Taking Your Houseplants Outside For The Summer: A Quick Guide
Updated: Jun 29
Thinking about giving your plants some fresh air after they have been inside all winter?
Great idea! However, keep in mind that indoor plants will need to adapt to a completely different environment when moved outdoors, and this will take time and an extra dose of care. Here’s how to do it safely!
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Do It Slow
If you move an indoor plant outdoors all at once, it can easily become stressed. Houseplants need to adjust to their new environment gradually, or they might shock to death.
Choose a shaded spot like a patio, and leave your plant there for a few hours each day. Then, slowly increase its time outdoors, until leaving it out all day. Usually, the plant will adapt to its new outdoor setting in a couple of weeks.
Pay Attention To Light
Outdoors light is far more intense than the one inside your home – here’s why sunlight is one of the biggest reasons for houseplants to suffer.
To make sure your green friends experience the least amount of stress, never place them in direct sunlight.
Keep It Cool, Healthy And Hydrated
In the summer, houseplants need more water and nutrients. This means you will have to increase their watering and feeding intervals, but be careful not to overdo it.
Because of the heat of warm summer days, your plant will dry out much faster than when indoors. If you live in a city, keep in mind that bricks and concrete radiate heat exceptionally well. Consider buying a moisture sensor and a thermometer to monitor humidity levels, and make sure the temperature around your plants doesn’t get too high.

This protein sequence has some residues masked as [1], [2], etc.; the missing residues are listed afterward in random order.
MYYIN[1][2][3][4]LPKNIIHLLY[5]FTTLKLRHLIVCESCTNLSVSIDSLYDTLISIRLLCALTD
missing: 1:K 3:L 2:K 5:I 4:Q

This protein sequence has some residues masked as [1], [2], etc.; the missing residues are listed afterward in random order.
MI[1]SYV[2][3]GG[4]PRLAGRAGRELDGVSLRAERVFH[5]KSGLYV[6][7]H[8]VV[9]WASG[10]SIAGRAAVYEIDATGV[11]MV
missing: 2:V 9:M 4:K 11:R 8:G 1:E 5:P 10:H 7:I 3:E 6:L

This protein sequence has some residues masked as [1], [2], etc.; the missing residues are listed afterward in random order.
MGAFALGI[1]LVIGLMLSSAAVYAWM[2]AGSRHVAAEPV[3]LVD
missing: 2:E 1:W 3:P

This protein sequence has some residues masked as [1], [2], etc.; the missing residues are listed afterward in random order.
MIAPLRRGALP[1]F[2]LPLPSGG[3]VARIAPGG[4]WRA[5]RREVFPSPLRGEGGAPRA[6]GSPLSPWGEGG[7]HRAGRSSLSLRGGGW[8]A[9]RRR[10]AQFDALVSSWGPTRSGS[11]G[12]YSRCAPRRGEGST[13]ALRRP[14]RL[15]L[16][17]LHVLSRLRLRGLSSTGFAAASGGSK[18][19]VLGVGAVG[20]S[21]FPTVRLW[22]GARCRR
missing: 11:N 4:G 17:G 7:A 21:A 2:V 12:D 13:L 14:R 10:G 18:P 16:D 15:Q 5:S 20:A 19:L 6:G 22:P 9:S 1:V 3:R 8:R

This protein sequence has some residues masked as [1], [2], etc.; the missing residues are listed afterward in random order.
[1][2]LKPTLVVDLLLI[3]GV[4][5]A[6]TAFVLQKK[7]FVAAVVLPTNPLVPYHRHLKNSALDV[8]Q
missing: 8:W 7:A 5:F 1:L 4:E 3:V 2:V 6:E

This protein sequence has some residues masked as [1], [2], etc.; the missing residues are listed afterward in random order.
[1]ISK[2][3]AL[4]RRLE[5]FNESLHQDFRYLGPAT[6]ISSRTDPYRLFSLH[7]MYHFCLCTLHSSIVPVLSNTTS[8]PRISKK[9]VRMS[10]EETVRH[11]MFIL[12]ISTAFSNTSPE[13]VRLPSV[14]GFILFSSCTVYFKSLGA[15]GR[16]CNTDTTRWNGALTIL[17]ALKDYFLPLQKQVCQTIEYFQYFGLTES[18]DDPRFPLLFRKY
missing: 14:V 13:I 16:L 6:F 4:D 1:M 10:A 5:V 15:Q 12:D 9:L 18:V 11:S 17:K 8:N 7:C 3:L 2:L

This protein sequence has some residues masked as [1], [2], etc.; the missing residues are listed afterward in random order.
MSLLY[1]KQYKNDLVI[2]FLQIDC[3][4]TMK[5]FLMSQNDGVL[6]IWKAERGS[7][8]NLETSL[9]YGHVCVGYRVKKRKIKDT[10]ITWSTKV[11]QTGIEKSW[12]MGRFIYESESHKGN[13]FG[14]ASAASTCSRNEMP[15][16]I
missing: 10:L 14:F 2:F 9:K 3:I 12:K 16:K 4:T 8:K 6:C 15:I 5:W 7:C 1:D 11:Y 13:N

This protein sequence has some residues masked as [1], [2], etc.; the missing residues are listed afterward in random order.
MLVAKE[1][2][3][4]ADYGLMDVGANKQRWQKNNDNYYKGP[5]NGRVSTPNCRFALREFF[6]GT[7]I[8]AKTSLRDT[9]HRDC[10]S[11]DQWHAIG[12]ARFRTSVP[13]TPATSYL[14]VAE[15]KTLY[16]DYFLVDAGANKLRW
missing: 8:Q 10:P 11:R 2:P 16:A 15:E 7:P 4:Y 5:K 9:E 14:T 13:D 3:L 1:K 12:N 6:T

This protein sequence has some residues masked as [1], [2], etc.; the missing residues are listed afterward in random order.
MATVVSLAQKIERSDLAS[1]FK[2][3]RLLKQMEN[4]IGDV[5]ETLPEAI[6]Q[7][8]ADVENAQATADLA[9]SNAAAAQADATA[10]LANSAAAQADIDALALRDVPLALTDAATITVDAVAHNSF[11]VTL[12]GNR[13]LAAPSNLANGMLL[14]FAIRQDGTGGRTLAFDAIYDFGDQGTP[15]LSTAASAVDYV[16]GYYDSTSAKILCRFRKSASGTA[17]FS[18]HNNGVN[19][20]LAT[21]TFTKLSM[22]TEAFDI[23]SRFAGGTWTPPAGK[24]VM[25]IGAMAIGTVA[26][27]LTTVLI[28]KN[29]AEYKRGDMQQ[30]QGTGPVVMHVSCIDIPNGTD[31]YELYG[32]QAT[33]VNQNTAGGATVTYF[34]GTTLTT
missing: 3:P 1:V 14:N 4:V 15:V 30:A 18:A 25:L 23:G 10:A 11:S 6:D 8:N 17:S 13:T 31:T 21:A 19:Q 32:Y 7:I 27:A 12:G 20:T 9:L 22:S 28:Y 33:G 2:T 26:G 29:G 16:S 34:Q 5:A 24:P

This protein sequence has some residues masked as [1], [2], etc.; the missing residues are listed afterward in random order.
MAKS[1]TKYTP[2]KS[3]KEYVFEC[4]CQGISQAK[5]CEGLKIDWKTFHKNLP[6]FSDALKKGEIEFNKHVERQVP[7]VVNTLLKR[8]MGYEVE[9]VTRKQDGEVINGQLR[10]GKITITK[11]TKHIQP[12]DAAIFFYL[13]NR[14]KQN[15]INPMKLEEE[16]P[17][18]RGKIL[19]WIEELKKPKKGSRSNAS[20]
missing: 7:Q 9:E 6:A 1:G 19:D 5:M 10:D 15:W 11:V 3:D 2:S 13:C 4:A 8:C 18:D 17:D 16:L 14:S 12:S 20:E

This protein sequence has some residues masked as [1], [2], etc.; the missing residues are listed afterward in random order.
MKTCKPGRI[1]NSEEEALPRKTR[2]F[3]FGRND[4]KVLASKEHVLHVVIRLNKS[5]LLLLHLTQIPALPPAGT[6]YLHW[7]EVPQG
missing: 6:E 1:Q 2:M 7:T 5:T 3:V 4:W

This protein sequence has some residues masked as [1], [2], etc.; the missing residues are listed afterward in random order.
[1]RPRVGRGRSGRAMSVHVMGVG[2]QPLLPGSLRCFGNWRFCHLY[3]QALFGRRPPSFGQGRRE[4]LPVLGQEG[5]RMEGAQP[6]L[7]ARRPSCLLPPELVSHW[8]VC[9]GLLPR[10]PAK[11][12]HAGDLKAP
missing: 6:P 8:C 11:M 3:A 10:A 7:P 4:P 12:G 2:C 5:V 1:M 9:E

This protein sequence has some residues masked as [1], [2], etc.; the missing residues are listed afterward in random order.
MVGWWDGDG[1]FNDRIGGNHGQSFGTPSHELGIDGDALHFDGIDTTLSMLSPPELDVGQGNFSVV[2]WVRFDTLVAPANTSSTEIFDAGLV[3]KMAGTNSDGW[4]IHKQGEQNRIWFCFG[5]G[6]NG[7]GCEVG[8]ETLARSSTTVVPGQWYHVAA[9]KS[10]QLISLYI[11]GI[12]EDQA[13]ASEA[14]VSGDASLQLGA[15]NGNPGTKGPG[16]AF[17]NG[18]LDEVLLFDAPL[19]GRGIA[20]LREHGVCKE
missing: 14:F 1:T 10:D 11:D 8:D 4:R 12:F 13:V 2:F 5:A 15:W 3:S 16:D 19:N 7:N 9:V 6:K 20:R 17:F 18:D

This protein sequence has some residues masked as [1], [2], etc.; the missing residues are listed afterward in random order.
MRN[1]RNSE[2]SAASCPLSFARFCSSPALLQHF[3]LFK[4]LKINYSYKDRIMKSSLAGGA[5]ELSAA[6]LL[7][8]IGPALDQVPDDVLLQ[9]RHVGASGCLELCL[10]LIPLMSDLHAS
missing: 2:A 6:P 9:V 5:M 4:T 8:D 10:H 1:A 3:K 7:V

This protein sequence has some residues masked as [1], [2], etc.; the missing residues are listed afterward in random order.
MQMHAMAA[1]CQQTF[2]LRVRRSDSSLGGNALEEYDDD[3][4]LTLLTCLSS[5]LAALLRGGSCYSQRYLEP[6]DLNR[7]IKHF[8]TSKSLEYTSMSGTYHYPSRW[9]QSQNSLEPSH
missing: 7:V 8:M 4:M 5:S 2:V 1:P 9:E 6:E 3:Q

Check your outdoor plants daily to see if they want water – some of your friends might need it every single day!
Keep An Eye On The Weather
Weather changes can have a devastating effect on houseplants moved outdoors.
First of all, indoor plants are not used to wind – if placed on a rooftop or a balcony, wind can knock them over, dry them out, and even chill them. Also, downpours can beat the leaves, throw the dirt out from the containers, and drown the roots.
To prevent any problems associated with wind and sudden summer storms, place your houseplants in a sheltered area, such as near a wall under a patio.
Remember that the majority of houseplants won’t survive anything below 55 °F (13 °C.), especially at night. Always bring your plants indoors whenever the temperature is dropping dramatically.
What To Do When Bringing Back Indoors
Then, of course, at the end of the summer, you will have to acclimate your plant back indoors.
Get ready to see your friend dropping some leaves when you bring it inside. This is an unavoidable step that every plant experiences when moved to a new environment.
Always watch for insects: trim and inspect the foliage and soil, and spray with an organic insecticidal before bringing indoors.
Also, prune off any scorched or damaged leaves, and any faded blooms.
Since your plant will start receiving less light, it will also need less water and less food.
If your plant feels dry, soak them in a basin of lukewarm water.
Bring out your indoor plants outside only when night temperatures are consistently above 55 °F. If temperatures go below 55, bring them back inside.
When it rains, you can skip watering for that day.
If your plant is in a container without drainage holes, never put it outside – rain will accumulate at the bottom of the pot and drown the plant.